The first week was exhausting. There was a lot of standing and waiting for results. This whole process on Tuesday of being on stage and finding out if you're safe, then going off the stage and coming back on the stage. Then going backstage again. Just that walking process. I'd rather be dancing. We've never had that format before. And if you are not necessarily with the lowest score, but you're being drawn out of a hat to perform last you're standing the entire two hours and then have to dance right away with no warm-up.
"Are you having trouble? Do you need cue cards?"
I look down at a 120-degree angle to see Hayden's shining face and innocent, disingenuous smile. I glare at her with all the venom I can muster.
"I'm just saying," she continues sweetly, "that if you're struggling to remember your lines, I'm sure props could provide you with cue cards."
As she walks away giggling, I wonder if the .45 in my holster is loaded.
I was struggling with my lines. I hadn't worked on HEROES in months and I was surprisingly nervous. It was episode 2 but I had no lines in episode 1 and now, because of the time away, I was a bit jittery.
I'm back on the show this season, after taking a season off. Last winter I opened another dance studio, then I traveled a lot for both business and pleasure. This summer my brother and I sat down and said, "You know what? There are a lot of things we want to do that we never got a chance to before like hiking, white water rafting, rock climbing." So this summer we'd go and camp out somewhere. We had a big list of things and we got to do a lot of them. So it was a very cool summer. Then I rehabilitated my body. You know, after 24 years of dancing at one point you have to take care of yourself. My knees started to tweak and shoulders started to hurt. So I went in and worked a lot with my therapist and fixed everything up. I'm not going to say I'm an old man, but now I feel like I did ten years ago.
Now I'm getting geared up for the new season of the show, with my partner, Olympic beach volleyball champion Misty May-Treanor. I'm really excited just because she turned out to be a really cool person and somebody really easy to deal with. She's very not Hollywood-like. This one is fun.
I watched her on the Olympics before I knew she was going to be my partner. But then when I found out, I was looking at it differently. I was nervous when they played the Chinese team. Like there's no way they can lose. I want to dance with an Olympic gold medalist not silver.
Everybody I speak to says, "Oh you lucked out because you have an athlete." And then at the same time they go, "Oh, you have an athlete like a beach volleyball player. She's the furthest from dancing as you can be." I'm going to sound as conceited as I possibly can, but this is where I come in and help the situation. The point of the show is that hopefully whoever signs up to do it doesn't have any background in dancing. And I think this season all the celebrities are pretty even as far as their abilities and talent is concerned.
Everyone is going to be surprised by Misty. She practices nonstop. When she gets what it's all about she starts to criticize herself. And this is something I have to tell her. I was like, "Listen there is only one critic in this couple. Because with the two of us criticizing everything we wouldn't last. I mean you have to give yourself a lot of credit, which you deserve, and let me criticize you." I know how to play up her strengths and not her weaknesses. If she doesn't know how to do this, or how to do that, or if she doesn't know how to do a split, that's fine. There's a bajillion and one other things we can do that make her look good.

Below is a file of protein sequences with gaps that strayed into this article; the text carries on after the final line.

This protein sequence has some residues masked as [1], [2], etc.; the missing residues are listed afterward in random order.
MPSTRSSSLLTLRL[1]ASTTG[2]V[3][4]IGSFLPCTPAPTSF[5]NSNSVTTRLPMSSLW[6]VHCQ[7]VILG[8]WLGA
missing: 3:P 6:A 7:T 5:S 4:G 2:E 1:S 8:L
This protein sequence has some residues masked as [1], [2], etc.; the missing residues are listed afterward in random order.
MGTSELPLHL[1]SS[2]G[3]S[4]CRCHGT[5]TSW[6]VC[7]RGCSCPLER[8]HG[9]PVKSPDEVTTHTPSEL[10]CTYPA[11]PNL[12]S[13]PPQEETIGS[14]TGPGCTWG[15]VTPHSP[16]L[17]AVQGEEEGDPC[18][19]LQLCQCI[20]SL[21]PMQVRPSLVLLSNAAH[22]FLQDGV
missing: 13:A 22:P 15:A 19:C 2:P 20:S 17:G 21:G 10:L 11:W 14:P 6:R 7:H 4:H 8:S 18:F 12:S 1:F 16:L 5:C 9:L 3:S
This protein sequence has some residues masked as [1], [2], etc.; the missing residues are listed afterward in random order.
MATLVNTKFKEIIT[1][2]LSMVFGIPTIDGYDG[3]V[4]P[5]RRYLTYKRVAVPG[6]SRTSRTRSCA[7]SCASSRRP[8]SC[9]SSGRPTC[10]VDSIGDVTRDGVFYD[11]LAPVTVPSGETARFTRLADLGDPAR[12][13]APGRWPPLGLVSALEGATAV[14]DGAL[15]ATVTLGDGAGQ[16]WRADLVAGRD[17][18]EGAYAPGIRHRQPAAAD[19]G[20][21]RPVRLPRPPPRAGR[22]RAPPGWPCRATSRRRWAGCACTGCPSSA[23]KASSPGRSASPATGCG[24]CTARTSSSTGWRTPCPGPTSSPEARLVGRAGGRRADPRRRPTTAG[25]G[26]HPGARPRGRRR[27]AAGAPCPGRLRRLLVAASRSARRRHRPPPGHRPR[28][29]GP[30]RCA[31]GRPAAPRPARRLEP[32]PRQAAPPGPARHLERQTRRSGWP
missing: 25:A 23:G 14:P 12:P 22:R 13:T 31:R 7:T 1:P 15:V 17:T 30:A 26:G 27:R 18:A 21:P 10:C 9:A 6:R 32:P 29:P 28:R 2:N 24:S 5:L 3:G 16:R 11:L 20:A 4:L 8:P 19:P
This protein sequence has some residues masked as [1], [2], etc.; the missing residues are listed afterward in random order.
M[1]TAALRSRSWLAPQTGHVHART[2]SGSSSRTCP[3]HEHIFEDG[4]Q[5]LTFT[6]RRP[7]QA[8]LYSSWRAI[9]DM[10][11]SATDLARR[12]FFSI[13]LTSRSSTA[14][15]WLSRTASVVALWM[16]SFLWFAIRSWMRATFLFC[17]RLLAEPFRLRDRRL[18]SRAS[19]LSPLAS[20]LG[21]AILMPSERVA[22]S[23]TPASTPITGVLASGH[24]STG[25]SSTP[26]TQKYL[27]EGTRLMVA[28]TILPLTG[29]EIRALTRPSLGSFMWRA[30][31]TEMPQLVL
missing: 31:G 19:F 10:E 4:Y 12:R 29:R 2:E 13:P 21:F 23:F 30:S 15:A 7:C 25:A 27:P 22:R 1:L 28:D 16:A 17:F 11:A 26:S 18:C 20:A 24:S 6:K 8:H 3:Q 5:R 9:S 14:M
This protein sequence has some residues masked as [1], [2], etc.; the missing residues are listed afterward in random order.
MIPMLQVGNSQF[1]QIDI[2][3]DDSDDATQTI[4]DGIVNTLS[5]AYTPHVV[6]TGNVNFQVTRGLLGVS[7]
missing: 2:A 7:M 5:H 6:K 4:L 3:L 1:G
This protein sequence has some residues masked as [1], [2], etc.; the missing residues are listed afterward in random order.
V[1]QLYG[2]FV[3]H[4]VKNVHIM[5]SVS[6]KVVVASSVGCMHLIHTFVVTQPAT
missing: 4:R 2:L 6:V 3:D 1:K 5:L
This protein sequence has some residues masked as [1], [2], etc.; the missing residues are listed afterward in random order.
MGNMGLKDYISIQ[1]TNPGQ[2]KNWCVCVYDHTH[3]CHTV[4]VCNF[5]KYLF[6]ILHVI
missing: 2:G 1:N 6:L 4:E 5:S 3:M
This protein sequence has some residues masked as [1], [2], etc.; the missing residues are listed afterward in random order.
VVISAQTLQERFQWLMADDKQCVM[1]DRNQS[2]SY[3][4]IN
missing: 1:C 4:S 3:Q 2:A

The last couple of days we've been bumping into other couples, whether we come to the studio and they're leaving, or we're leaving and they're coming. Everybody is friendly and we're all like, "Hi. Nice to meet you. Show us your mambo and we'll show you ours." And from what I see, Misty is doing so much better than some of the people that are "supposed to be" good.
I'm not necessarily looking at it as a competition though. I think Lance is supposed to do amazing. I think Susan Lucci is going to do pretty well. And I think she is such a loveable popular persona on the show that she'll go far. I also think that Maurice Greene is going to do amazing. Cheryl Burke and I are very close friends and we all went out together and Maurice danced for about four hours. He's got moves. Cheryl will play up to his strengths too. She knows how. Cheryl says that Maurice is like Emmitt Smith but younger and a lot more fun. She won with Emmitt. So it's good.
For me it is more about the experience though. I remember the first season on the show and how uncomfortable everything was and it was a bit weird to have the camera in rehearsal and following me. I think that's why Mel and I had so much fun. Because I was finally cool with everything.
So I mean how can you top having that much fun? You can't. This season there's going to be Misty and Maks fun instead of Mel and Maks fun. I'm just having fun and I want people to be happy Maks is back and I don't want to disappoint them.
It's late April. I'm in a van coming down from a glacial lake 70 miles east of Vancouver in British Columbia. I've just finished shooting a movie for the Sci-Fi channel entitled "Pole Reversal." It's only been a three week shoot but it seems longer, being away from home and having to work in rain and cold for the first time since, well, since the last time I worked in Vancouver. I grew up between Philadelphia and New York, but after years in California, I have become a Weather Weenie.
The rain is beating down on the windshield and though it's only 6:30 PM it has already been dark for hours. I call my wife and crow into the phone that I'm done, I'm coming home, and I can't wait to take it easy for several days.
"The first Heroes script has arrived," she tells me.